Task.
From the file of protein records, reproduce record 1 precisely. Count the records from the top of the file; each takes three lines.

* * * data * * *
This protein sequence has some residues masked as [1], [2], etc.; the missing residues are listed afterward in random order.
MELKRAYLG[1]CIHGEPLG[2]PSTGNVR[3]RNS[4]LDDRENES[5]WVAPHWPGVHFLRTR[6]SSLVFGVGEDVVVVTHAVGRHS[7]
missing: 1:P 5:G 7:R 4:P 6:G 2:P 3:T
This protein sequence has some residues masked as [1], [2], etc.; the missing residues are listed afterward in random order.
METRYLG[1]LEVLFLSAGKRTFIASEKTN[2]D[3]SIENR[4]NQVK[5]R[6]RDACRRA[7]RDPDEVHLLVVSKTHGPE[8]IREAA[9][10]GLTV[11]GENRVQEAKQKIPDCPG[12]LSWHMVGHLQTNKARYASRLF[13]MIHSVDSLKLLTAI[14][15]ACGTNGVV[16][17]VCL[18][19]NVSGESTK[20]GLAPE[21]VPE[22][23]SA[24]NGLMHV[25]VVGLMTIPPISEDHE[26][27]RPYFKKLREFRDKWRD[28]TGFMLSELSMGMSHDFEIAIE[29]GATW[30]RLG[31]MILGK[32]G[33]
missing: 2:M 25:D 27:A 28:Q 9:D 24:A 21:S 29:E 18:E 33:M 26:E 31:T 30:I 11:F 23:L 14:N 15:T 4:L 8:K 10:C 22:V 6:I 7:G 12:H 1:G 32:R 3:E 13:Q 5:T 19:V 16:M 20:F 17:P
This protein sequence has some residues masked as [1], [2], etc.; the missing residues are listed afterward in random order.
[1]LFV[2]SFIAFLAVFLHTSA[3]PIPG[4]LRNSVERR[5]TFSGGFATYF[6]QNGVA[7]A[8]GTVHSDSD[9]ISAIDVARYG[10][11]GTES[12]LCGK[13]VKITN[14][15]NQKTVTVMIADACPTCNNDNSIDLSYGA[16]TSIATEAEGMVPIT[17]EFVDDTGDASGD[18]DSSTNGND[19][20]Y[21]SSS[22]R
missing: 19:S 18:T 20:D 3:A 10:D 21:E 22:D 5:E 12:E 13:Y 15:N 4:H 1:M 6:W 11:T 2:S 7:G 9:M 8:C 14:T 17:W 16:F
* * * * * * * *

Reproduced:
This protein sequence has some residues masked as [1], [2], etc.; the missing residues are listed afterward in random order.
MELKRAYLG[1]CIHGEPLG[2]PSTGNVR[3]RNS[4]LDDRENES[5]WVAPHWPGVHFLRTR[6]SSLVFGVGEDVVVVTHAVGRHS[7]
missing: 1:P 5:G 7:R 4:P 6:G 2:P 3:T